Desperate publishers fight over new Murakami novel
Posted : 2013-05-01 17:11
Updated : 2013-05-01 17:11
Korea's financially-squeezed publishers are ferociously competing to secure the rights to publish the new novel by Japan's superstar author Haruki Murakami.
In a country where book readership is hitting new lows amid a bad economy and explosion of mobile Internet devices, Murakami is one of the few writers capable of moving a large volume of hard copies and paperbacks.
In Japan, more than a million copies of his new work, "Colorless Tsukuru Tazaki and His Years of Pilgrimage,"were sold in just the first six days of its release in mid-April, surpassing the pace of Murakami's previous work, ''1 Q84,'' which needed 12 days to reach that mark.
Murakami's books have always sold well in Korea, where publishers are chasing "Colorless'' like a pack of starving dogs fighting over a piece of steak. The bidding war is led by major publishers like Gimmyoung Publishers, Minumsa Publishing Group, Munhak Sasang and Munhakdongne Publishing, which sold more than 2 million copies of 1Q84 here.
Since his debut in 1979 with the novel, ''Hear the Wind Sing,'' Murakami has published 13 novels and 46 short stories and is perennially rumored to win that year's Nobel Prize for Literature.
His most popular works include "Norwegian Wood" (1987) and "Kafka on the Shore" (2002), both translated into more than 40 languages. In 2006, New York Times reported that "Norwegian Wood'' was the most frequently stolen book in America along with J. D. Salinger's "The Catcher in the Rye."
The Japanese copyright owners will decide on the company to publish the Korean version on May 20, with the goal of having the book on the shelves by July. It's difficult to project how big of a check the publishers must cut to land the rights for "Colorless.'' One Korean publisher was said to have offered 100 million yen ($1.03 million) in advance royalty payment to Murakami for the right to publish 1Q84 three years ago and still failed to clinch it.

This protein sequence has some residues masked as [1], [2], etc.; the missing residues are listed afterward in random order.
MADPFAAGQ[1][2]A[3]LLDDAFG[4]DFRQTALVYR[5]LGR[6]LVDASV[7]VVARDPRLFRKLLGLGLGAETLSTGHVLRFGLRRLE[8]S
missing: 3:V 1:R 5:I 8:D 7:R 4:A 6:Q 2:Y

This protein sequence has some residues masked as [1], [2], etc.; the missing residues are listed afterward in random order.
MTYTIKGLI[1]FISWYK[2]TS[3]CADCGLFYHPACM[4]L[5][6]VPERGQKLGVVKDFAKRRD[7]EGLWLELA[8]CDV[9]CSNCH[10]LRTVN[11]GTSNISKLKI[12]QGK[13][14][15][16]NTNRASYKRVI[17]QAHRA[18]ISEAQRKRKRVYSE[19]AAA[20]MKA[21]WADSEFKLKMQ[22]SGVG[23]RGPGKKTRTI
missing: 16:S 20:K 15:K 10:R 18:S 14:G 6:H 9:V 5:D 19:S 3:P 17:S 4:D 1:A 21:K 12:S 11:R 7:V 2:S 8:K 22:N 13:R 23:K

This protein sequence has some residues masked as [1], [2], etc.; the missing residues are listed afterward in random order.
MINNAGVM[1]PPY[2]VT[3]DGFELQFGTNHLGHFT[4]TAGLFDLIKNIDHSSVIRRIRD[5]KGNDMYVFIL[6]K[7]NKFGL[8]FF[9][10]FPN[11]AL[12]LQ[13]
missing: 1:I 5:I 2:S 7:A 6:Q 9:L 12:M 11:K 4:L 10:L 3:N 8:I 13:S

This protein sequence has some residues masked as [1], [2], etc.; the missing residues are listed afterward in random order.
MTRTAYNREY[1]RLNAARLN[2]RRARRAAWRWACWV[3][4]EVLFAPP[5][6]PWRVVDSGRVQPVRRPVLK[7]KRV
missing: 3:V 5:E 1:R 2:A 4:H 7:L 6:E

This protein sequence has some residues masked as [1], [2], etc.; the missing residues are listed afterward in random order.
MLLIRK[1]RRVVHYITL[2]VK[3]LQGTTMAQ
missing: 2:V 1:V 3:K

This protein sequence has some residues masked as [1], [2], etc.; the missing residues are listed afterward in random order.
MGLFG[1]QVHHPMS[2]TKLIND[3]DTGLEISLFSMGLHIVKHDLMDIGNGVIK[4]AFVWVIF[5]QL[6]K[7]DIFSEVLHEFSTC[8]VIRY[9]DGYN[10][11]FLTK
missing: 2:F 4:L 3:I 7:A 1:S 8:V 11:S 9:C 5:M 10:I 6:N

"Giving a million dollars in advance to the author means the publishing company thinks the book will sell at least a million copies," said an official of a publishing company.
"In the early days of this decade, the average royalty that the companies paid to the author in advance was about $100,000 to $200,000. Now it has risen up to a half million dollars for bestselling authors."
In a worsening book market, these big-money gambles are becoming dangerous. A slew of publishing companies last year scrambled to secure the rights for "The Casual Vacancy," the new novel series of J.K. Rowling. However, the Harry Potter author's new work has yet to create a significant buzz here.
According to separate data from the Korean Publishers Association (KPA), publishers introduced 39,767 new books last year and printed and published 86.97 million copies. It was the first time since 2000 that less than 100 million copies of new books were published over a full year. Government figures show that the average over-20-year-old Korean read 9.9 books in 2011, compared to Japanese readers who read about 40 that year.
"The reason of the decreased number is regarded as due to the worsening economic situation both inside and outside of the nation, decreased number of the reading public and increased book production costs," a KPA official said.